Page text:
dogmatic statement

A restaurant, the name of which is formed by making a possessive out of a noun not traditionally used as a given name, but which is descriptive or evocative of the restaurant’s food or entertainment or the ethnic group which produces said food, will be a bad restaurant. Examples: Chili’s, TGI Friday’s, Taquito’s. Corollary: A restaurant named similarly but with a plural instead of a possessive will be more expensive and marginally better, but rarely worth it. Examples: Plums, Scallions, Tapas. Second corollary: Any business named in the former naming category is sure to be an unpleasant franchise and should be avoided. Example: Tire’s Warehouse.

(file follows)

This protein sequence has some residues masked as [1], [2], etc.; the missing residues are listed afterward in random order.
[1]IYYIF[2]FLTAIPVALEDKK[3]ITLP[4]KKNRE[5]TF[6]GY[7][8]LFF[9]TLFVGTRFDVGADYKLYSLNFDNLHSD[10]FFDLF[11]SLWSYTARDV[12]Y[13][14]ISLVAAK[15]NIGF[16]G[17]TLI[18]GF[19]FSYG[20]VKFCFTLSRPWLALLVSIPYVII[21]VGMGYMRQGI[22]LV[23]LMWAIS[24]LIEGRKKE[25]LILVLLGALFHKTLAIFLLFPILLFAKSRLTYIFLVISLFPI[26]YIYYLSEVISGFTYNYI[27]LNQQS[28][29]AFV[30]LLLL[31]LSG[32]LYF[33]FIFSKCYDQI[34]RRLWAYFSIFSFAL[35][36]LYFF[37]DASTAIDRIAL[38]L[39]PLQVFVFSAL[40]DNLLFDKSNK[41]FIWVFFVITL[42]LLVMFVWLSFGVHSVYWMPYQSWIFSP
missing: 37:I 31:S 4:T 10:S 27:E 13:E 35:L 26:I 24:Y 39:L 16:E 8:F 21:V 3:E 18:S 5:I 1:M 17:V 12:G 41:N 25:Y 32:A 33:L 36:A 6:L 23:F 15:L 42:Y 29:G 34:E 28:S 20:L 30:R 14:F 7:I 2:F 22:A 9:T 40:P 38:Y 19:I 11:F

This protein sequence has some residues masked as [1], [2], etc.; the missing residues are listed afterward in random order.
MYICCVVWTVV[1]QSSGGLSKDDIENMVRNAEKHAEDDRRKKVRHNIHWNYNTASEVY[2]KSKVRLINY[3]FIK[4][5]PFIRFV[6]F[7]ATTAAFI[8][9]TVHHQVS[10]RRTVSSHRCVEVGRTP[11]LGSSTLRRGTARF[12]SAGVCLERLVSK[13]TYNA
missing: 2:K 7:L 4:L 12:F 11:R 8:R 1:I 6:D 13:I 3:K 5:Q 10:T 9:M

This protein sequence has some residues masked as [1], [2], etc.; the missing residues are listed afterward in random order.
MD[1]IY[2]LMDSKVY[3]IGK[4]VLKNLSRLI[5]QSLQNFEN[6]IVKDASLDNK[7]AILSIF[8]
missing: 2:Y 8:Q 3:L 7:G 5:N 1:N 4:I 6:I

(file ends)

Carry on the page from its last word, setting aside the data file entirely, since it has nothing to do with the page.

9 thoughts on “dogmatic statement

  1. i really like plums! 🙁 in fact, i took there for brunch yesterday morning. they also have a grilled romaine-heart/apple/walnut/gorgonzola salad that is just really, really killer.
    on another note, i missed actually meeting you vis-a-vis again this weekend! i’ll be around again next weekend, though. we should get coffffeeeee!

    1. vis-a-vis
      That’s an unimpeachable use of vis-a-vis.
      Some time ago I decided that it’s too hard for me to decide when (ever?) it’s proper to use vis-a-vis to mean “with respect to,” so I stopped, and for many years I’ve made myself say “with respect to” exclusively in that context.
      Your post reminds me that I also gave up the perfectly sensible way to use vis-a-vis that you used! So, well, thanks.

    1. I had exactly that one of the few times I went there. It was indeed very good, but was about 500 g of sugar and fat. I thought I was going to die.

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